Orwell’s Notes on 1984: Mapping the Inspiration of a Modern Classic
"The nightmare feeling caused by the disappearance of
At least three of George Orwell’s novels can be tracked back to the particular image or thought process that inspired their conception. With Animal Farm, it was the sight of a small boy escorting a giant cart horse down a country lane and the thought of what might happen if the animal world rose up against its human oppressors. Keep the Aspidistra Flying looks as if it began life at the moment on St. Andrew’s Day 1934 when Orwell stared out of the window of the Hampstead bookshop in which he worked and found the first fragments of the poem whose composition occupies its opening chapter (“Sharply the menacing wind sweeps o’er / The bending poplars, newly bare”) taking shape in his head.
Nineteen Eighty-Four, on the other hand, took its impetus from a hugely significant political event—the Tehran Conference of November 28 to December 1, 1943, in which, with the end of the Second World War in sight, the Allied leaders Roosevelt, Stalin, and Churchill sat down with the aim of carving up the post-war world. “I first thought of it in 1943,” Orwell told his publisher, Fred Warburg, nearly five years later, although a later note to Warburg’s associate, Roger Senhouse, suggests that there was a slight delay between the event itself and the seed of a novel taking root in Orwell’s mind. Here, after complaining that the jacket copy blurb Senhouse has devised makes the novel sound like a thriller mixed up with a love story, Orwell insists that “What it is really meant to do is to discuss the implications of dividing the world up into “Zones of Influence” (I thought of it in 1944 as a result of the Tehran Conference), and in addition to indicate by parodying them the intellectual implications of totalitarianism.”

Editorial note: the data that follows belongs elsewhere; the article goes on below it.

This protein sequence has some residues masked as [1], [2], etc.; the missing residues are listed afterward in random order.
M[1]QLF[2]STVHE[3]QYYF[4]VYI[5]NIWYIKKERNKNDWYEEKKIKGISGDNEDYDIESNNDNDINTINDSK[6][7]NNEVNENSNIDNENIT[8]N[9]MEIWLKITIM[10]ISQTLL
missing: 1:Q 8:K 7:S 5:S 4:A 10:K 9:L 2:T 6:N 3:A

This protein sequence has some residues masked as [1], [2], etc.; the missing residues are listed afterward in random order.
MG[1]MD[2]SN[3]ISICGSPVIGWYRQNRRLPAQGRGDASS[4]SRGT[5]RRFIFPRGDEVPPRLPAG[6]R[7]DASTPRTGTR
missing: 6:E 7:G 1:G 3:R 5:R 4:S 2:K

But if the pictures of “the big three,” as the Allied leaders were known, battling for territorial precedence gave Orwell the creative nudge he needed, then there is a suspicion that much of the background to Nineteen Eighty-Four had been taking shape in his mind for several years. One of the most intriguing items in the Orwell Archive at University College London is an exercise book containing notes for two projected novels entitled The Quick and the Dead and The Last Man in Europe. The first set of jottings looks back to the world of Orwell’s childhood—there are references to Charing Cross Station in the last year of the Great War and a dying horse in “the retreat in 1918” and lists of old rhymes, “childhood fallacies,” and folk-sayings—but “The Last Man in Europe” (Nineteen Eighty-Four’s working title until at least the end of 1948) is instantly recognizable. Under the heading To be brought in, for example, Orwell has reminded himself about “Newspeak,” “position of the proles,” “comparison of weights, measures etc,” “Bakerism & ingsoc,” “the party slogans (War is Peace, Ignorance is Strength, Freedom is Slavery),” and “The Two Minutes Hate.”